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Other open-source tools
There are a number of open-source toolkits with functionality similar to the TSV Utilities. Several are listed below:
- clarkgrubb/data-tools - A variety of tools, especially rich in format converters. Written in Python, Ruby, and C.
- csvkit - CSV tools, written in Python.
- csvtk - CSV tools, written in Go.
- GNU Datamash - Numeric, textual and statistical operations on TSV files. This tool has many similarities to tsv-summarize. Written in C.
- dplyr - Tools for tabular data in R storage formats. Runs in an R environment, code is in C++.
- miller - Tools for CSV, JSON, and other formats. written in C.
- GNU shuf, part of GNU Core Utils - Generates permutations of input lines. Sampling with and without replacement is supported. This tool has many of the same features as tsv-sample. Written in C.
- brendano/tsvutils - TSV tools, especially rich in format converters. Written in Python.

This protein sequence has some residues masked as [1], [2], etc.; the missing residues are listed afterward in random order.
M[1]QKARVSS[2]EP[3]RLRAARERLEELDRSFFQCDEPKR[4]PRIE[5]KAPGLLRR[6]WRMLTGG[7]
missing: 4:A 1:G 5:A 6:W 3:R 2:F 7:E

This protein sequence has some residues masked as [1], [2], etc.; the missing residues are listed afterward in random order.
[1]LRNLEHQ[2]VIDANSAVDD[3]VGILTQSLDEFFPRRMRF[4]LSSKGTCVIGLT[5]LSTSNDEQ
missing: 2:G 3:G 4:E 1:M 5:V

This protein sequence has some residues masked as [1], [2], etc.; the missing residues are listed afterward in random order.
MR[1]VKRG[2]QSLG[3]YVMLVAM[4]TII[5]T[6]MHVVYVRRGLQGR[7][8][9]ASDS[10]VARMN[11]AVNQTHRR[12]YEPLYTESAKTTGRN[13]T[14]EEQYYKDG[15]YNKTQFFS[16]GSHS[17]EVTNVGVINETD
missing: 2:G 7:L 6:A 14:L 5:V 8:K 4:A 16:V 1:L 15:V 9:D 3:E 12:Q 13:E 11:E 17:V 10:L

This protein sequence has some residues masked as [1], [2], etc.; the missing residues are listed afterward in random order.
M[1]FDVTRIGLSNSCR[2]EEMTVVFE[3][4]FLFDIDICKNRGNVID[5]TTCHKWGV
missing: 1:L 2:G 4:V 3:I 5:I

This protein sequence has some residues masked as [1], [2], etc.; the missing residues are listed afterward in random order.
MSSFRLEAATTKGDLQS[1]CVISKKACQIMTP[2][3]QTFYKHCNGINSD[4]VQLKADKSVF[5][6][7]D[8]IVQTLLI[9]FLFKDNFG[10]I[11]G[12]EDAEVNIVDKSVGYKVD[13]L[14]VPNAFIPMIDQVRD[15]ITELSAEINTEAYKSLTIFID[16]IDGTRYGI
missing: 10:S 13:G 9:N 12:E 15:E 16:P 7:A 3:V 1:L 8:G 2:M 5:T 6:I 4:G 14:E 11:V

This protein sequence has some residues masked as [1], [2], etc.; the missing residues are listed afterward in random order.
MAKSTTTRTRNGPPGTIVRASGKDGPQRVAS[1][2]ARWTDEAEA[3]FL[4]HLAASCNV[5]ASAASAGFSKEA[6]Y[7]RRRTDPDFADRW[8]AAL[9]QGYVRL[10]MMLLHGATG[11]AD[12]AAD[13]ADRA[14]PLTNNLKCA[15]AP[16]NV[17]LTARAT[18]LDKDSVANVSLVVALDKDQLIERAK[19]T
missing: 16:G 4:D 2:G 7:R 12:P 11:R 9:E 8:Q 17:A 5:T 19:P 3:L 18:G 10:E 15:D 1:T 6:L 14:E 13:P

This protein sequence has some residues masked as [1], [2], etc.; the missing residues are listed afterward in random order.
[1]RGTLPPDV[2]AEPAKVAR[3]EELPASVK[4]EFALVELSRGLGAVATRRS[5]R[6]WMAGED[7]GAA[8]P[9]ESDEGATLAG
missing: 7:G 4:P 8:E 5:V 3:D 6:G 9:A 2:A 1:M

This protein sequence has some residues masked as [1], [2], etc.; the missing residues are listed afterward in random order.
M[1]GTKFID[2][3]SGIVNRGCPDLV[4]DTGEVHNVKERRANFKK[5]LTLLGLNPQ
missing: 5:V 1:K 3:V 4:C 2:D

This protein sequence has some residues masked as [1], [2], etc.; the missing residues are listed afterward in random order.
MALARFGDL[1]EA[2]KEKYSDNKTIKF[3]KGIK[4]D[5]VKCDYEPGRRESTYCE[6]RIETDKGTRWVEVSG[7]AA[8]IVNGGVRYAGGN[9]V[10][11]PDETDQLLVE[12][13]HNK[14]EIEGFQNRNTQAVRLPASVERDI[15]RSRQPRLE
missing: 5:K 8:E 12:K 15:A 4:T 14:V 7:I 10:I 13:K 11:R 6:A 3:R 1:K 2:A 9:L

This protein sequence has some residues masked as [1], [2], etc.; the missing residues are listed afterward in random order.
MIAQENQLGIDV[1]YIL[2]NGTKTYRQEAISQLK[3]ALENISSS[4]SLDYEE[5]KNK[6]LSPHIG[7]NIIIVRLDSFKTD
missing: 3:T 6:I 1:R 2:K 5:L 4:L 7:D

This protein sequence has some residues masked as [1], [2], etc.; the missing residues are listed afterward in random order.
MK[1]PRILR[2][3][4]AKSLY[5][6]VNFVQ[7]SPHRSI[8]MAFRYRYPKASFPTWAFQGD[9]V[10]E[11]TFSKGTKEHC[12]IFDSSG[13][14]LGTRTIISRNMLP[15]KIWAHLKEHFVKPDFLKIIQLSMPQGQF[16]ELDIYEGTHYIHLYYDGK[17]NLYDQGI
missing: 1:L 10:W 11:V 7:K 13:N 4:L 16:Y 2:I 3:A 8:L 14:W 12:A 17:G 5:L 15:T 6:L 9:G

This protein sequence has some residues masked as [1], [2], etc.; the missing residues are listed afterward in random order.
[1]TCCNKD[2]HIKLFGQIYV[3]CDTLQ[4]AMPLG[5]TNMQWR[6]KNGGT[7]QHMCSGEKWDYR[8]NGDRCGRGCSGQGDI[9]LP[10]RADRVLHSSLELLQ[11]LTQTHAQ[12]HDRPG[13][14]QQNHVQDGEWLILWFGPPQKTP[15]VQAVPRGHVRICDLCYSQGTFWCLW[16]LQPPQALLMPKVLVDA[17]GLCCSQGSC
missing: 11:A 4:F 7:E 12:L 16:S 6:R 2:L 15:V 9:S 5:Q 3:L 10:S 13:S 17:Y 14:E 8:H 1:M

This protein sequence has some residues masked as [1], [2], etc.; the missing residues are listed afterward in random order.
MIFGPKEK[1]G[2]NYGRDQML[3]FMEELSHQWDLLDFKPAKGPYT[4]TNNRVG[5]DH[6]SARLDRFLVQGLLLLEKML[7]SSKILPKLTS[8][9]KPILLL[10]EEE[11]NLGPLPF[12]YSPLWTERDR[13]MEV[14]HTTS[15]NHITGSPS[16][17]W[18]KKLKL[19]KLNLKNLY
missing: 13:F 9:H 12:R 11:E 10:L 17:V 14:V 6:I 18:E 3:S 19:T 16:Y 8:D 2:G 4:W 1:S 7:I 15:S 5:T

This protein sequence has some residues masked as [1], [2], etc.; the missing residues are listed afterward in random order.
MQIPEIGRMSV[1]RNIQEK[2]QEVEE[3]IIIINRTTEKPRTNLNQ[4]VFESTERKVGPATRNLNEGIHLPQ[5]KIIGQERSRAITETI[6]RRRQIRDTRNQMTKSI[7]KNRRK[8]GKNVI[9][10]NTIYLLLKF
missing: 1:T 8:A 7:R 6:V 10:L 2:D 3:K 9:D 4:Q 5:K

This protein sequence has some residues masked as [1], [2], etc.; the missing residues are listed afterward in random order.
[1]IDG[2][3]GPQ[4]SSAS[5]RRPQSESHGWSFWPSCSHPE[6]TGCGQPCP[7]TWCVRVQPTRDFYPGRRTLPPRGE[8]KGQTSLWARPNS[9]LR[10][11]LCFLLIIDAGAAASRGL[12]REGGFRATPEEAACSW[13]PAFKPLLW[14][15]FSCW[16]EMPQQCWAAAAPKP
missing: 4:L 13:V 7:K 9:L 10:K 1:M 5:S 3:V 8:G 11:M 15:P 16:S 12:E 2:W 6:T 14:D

- xsv - CSV tools, written in Rust.
A much more comprehensive list of tools can be found here: Structured text tools.
The different toolkits are certainly worth investigating if you work with tabular data files. Several have quite extensive feature sets. Each toolkit has its own strengths, your workflow and preferences are likely to fit some toolkits better than others.
File format is perhaps the most important dimension. CSV files are very common. However, CSV files cannot be processed reliably by standard Unix tools. For this reason, CSV toolkit functionality typically extends into the space of traditional Unix tools. For example, CSV toolkits often have their own "sort" operation, as Unix
sort does not operate reliably on CSV files. This is unfortunate, as creating a program with the speed and quality of a program like GNU
sort is a meaningful undertaking.
Many CSV toolkits also support TSV files, certainly appealing. Unfortunately, usage can be complicated and error prone due to the need to specify record delimiters and CSV style escape rules. Another issue is that not all CSV toolkits support fully turning off CSV escape syntax. This is usually not obvious and can lead to subtle errors when processing TSV files containing quotes.
Tradeoffs between file formats is its own topic. Appropriate choice of format is often dependent on the specifics of the environment and tasks being performed. See Comparing TSV and CSV formats for a discussion of TSV and CSV formats. The brendano/tsvutils README (Brendan O'Conner) has a nice discussion of the rationale for using TSV files.